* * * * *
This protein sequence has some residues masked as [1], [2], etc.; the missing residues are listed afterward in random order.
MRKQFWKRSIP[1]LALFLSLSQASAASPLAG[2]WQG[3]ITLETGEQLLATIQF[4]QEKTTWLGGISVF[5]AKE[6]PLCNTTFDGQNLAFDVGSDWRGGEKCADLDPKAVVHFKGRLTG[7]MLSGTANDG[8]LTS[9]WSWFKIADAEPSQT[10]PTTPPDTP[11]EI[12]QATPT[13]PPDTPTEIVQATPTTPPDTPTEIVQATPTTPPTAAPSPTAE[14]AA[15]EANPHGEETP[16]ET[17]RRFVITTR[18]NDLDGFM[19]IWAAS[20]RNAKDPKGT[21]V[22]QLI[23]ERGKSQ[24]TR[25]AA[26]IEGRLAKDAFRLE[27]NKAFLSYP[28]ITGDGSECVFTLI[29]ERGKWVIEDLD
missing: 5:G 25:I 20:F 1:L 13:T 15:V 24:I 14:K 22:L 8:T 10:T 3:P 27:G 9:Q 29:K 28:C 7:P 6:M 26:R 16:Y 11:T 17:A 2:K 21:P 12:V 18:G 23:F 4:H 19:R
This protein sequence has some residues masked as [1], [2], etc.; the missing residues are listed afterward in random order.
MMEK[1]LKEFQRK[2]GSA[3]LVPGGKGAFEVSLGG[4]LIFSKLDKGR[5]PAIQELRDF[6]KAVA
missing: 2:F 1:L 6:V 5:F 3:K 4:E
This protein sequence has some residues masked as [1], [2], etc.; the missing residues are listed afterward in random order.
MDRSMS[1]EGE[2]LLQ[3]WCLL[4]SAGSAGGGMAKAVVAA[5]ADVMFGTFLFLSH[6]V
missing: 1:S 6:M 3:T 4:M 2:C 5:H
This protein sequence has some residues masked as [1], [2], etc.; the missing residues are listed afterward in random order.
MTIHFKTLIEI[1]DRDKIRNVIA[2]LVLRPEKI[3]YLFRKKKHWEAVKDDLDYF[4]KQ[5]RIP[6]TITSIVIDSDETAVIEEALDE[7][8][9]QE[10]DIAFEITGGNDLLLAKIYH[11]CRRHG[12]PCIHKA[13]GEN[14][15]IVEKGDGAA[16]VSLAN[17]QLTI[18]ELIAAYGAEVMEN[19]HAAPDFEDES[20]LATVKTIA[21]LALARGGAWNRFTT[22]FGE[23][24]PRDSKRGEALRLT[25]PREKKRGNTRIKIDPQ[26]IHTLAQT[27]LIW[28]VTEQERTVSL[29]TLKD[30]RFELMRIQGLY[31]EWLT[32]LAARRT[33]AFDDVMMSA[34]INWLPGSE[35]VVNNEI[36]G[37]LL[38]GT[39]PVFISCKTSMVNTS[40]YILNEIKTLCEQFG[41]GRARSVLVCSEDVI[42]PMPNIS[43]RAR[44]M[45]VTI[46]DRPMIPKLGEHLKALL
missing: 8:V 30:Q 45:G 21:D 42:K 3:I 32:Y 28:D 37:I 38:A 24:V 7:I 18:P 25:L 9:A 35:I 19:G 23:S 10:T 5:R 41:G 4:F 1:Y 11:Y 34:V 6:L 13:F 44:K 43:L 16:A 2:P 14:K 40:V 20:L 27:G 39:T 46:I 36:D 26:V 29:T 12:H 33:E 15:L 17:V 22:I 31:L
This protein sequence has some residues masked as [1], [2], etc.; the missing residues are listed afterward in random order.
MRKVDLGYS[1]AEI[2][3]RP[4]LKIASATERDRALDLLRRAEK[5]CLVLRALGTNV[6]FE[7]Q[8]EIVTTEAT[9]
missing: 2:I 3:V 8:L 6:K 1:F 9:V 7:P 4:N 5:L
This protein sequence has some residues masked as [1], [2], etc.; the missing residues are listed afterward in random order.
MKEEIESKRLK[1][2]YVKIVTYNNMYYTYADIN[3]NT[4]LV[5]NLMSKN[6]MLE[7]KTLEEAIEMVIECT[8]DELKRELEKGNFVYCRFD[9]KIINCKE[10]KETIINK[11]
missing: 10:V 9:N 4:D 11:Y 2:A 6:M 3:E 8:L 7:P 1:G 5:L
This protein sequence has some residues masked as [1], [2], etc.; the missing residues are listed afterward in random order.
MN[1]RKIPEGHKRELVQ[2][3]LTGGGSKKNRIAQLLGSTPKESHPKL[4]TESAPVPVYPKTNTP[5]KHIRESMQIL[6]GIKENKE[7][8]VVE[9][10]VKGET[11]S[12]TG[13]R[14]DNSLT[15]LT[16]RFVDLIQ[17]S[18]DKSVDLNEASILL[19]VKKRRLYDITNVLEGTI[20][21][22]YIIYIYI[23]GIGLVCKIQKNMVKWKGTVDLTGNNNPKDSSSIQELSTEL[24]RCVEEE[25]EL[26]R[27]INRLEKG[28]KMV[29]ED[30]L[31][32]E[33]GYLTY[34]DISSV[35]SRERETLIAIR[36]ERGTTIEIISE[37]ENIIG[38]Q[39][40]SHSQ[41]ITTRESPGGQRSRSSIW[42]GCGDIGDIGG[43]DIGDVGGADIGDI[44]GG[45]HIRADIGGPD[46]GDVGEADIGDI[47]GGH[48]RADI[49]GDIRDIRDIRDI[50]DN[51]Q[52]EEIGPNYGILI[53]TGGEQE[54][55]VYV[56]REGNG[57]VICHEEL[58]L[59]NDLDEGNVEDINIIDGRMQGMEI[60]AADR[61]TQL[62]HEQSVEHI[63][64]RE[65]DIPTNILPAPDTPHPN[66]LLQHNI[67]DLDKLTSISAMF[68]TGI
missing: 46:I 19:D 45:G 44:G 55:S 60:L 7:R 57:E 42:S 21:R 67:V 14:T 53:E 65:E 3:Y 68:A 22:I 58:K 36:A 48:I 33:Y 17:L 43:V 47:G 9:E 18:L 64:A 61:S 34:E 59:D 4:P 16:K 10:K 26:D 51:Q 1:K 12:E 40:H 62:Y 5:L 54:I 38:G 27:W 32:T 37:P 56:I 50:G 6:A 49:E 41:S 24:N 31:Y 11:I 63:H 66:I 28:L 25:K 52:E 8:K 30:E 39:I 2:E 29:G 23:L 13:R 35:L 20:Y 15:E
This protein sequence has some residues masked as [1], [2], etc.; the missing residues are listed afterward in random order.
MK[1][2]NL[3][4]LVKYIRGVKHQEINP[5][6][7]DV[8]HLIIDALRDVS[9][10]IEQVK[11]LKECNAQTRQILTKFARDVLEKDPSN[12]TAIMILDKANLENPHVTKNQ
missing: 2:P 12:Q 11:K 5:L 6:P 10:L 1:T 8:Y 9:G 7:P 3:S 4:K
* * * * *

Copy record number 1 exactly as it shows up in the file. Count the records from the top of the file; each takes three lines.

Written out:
This protein sequence has some residues masked as [1], [2], etc.; the missing residues are listed afterward in random order.
MRKQFWKRSIP[1]LALFLSLSQASAASPLAG[2]WQG[3]ITLETGEQLLATIQF[4]QEKTTWLGGISVF[5]AKE[6]PLCNTTFDGQNLAFDVGSDWRGGEKCADLDPKAVVHFKGRLTG[7]MLSGTANDG[8]LTS[9]WSWFKIADAEPSQT[10]PTTPPDTP[11]EI[12]QATPT[13]PPDTPTEIVQATPTTPPDTPTEIVQATPTTPPTAAPSPTAE[14]AA[15]EANPHGEETP[16]ET[17]RRFVITTR[18]NDLDGFM[19]IWAAS[20]RNAKDPKGT[21]V[22]QLI[23]ERGKSQ[24]TR[25]AA[26]IEGRLAKDAFRLE[27]NKAFLSYP[28]ITGDGSECVFTLI[29]ERGKWVIEDLD
missing: 5:G 25:I 20:F 1:L 13:T 15:V 24:I 14:K 22:L 8:T 10:T 3:P 27:G 9:Q 29:K 28:C 7:P 6:M 26:R 16:Y 11:T 17:A 2:K 21:P 12:V 18:G 23:F 4:H 19:R